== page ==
ner (who tries to aim at the point where he thinks the bomber will be when
the shell reaches the aircraft’s altitude) and the bomber pilot (who tries

∗Leo Model Professor, Department of Economics, New School for Social Research, 6
East 16th Street, New York, NY 10003 (foleyd@newschool.edu) and External Professor,
Santa Fe Institute. This talk was prepared for lectures at the Havens Institute at the
University of Wisconsin, Madison, April 6–7, 2011.

1

to evade the shell through maneuvering the plane) inspired von Neumann
and Morgenstern’s zero-sum game theory and the “cybernetics” of Norbert
Wiener. (It is also the root of modern financial theory, where the problem
appears as the task of predicting where asset prices will be when a trader’s
transactions are actually consummated.)

One continuing tradition of thought takes the technocratic view that the
task of socialism is to identify and implement a socially optimal allocation
of resources and distribution of products. This is a “top-down” vision of
socialism, in which the participants in the division of labor surrender their
autonomy to a (presumably) benevolent centralized mechanism of social con-
trol. The development of sophisticated optimal control theory supports this
top-down vision by revealing mathematically precise characterizations of the
conditions for optimal allocation that are in principle generalizable to an
arbitrary number of produced goods and capable in theory of dealing with
problems of time and uncertainty. In this perspective, establishing social-
ism amounts to putting in place social institutions that can implement the
solutions of optimal control problems. The power of these mathematical
methods and the prestige of mathematics in the natural sciences disposed
many sophisticated thinkers to accept the eventual triumph of optimal con-
trol methods as inescapable. Joseph Schumpeter (Schumpeter, 1942), for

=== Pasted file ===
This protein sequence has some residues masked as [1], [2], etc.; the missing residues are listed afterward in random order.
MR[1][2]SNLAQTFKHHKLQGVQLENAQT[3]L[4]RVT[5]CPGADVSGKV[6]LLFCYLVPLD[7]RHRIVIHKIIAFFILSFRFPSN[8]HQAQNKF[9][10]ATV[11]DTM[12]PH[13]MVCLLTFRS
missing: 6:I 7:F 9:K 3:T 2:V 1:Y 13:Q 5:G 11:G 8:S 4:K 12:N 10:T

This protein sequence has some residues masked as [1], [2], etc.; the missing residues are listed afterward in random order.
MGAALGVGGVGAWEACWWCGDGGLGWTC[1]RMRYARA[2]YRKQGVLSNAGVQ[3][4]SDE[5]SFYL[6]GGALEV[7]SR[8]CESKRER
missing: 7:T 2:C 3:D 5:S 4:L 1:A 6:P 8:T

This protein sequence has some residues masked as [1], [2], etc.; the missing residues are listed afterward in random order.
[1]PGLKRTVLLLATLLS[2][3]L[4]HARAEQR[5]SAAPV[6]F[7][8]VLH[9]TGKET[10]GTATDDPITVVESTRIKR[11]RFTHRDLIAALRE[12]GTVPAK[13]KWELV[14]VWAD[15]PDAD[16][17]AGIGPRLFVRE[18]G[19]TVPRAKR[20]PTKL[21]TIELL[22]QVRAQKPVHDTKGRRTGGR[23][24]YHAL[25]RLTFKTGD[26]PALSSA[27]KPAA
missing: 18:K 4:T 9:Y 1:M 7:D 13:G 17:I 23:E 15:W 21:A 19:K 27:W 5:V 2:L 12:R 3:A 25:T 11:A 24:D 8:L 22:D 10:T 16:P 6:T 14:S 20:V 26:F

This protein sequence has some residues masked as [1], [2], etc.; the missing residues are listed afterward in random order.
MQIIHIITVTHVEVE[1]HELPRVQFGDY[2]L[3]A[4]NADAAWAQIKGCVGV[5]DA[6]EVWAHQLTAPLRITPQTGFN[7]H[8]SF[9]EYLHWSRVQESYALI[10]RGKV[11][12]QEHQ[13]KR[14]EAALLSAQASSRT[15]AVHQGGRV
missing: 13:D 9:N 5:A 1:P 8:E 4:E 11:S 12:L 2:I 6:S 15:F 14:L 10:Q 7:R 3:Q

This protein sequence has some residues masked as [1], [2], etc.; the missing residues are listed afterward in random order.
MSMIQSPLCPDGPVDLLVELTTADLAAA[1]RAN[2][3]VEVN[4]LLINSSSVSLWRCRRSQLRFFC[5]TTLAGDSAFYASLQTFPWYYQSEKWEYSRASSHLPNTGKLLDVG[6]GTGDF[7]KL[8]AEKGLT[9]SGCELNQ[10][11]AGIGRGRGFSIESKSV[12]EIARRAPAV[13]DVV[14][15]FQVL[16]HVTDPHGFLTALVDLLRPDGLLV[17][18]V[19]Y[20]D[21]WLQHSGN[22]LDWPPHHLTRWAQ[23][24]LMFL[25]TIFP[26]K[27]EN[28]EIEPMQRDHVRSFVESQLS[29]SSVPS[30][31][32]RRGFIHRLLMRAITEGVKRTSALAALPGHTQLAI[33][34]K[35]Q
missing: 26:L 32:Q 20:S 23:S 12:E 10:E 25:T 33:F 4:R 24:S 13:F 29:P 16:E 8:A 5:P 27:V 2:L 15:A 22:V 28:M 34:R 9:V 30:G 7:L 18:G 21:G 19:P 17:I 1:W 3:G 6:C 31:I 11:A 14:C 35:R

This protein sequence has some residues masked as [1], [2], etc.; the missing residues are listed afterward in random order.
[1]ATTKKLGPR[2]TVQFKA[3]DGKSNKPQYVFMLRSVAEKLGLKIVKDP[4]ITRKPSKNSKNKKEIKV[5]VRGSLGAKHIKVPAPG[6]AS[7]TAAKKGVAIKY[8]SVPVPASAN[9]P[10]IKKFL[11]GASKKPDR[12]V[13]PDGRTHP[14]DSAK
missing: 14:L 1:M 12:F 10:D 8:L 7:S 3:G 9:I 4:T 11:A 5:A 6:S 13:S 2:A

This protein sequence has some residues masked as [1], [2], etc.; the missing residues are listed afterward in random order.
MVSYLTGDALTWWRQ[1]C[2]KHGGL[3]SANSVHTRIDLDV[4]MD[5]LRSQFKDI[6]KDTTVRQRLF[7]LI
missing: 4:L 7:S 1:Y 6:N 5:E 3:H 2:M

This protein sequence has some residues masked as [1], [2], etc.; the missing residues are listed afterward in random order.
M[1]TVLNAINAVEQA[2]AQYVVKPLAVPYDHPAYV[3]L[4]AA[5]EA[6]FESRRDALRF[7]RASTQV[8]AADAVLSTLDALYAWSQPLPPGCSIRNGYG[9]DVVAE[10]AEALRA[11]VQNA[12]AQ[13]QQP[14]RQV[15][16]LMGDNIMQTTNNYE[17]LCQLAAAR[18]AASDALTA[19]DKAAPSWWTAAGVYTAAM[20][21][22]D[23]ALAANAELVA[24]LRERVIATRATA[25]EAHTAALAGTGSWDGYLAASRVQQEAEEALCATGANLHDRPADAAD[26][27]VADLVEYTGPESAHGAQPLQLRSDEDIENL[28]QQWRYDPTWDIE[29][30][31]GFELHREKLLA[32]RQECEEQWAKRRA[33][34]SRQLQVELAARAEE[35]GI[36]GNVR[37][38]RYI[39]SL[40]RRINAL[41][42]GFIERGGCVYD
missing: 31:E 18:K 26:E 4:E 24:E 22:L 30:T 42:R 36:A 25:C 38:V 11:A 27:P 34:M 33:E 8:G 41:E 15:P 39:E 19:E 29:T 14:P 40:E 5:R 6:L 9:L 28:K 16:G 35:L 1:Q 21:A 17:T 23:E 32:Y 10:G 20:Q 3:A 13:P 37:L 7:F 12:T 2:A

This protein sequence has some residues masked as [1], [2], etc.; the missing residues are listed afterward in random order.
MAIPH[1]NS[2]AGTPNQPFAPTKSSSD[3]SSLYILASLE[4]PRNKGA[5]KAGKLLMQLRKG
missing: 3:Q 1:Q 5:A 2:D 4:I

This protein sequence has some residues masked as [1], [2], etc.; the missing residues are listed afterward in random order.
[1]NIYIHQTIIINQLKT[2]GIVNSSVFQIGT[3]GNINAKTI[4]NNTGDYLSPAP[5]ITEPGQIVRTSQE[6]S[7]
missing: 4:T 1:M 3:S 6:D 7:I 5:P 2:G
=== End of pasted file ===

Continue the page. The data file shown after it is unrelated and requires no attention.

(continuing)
example, seems to have seen himself as fighting a doomed rear-guard action
on behalf of an increasingly obsolescent capitalist entrepreneurial impulse in
the face of an inevitably encroaching bureaucratic rationalization of social
production.

The top-down optimal control program gained momentum from two other
important developments of the nineteen-thirties that the Second World War
greatly accelerated.

One was Wassily Leontief’s input-output system (Leontief, 1966), a com-
pilation of data on inter-sectoral transactions at a previously inconceivable
level of detail (on the order of dozens or even hundreds of economic sectors).
To the technocratic socialist it seemed only a short leap from Leontief’s tables
to implementable plans of production and distribution. Indeed, during the
Second World War, Leontief’s methods contributed significantly to resolving
real-life bottlenecks created by planned armament production.

A second was the invention of the digital computer by Alan Turing, von
Neumann, and others, a result of converging streams from the pure mathe-
matics of proof theory, the combinatorics of code-breaking, devices for guid-
ing artillery, anti-aircraft guns and aerial bombing, and rapid advances in

2

electronics. von Mises had felt confident in attacking the concept of central-
planning socialism in the nineteen-thirties on the ground that it was humanly
impossible to solve all the equations that characterize competitive market
equilibrium except through market interactions. But just a few years later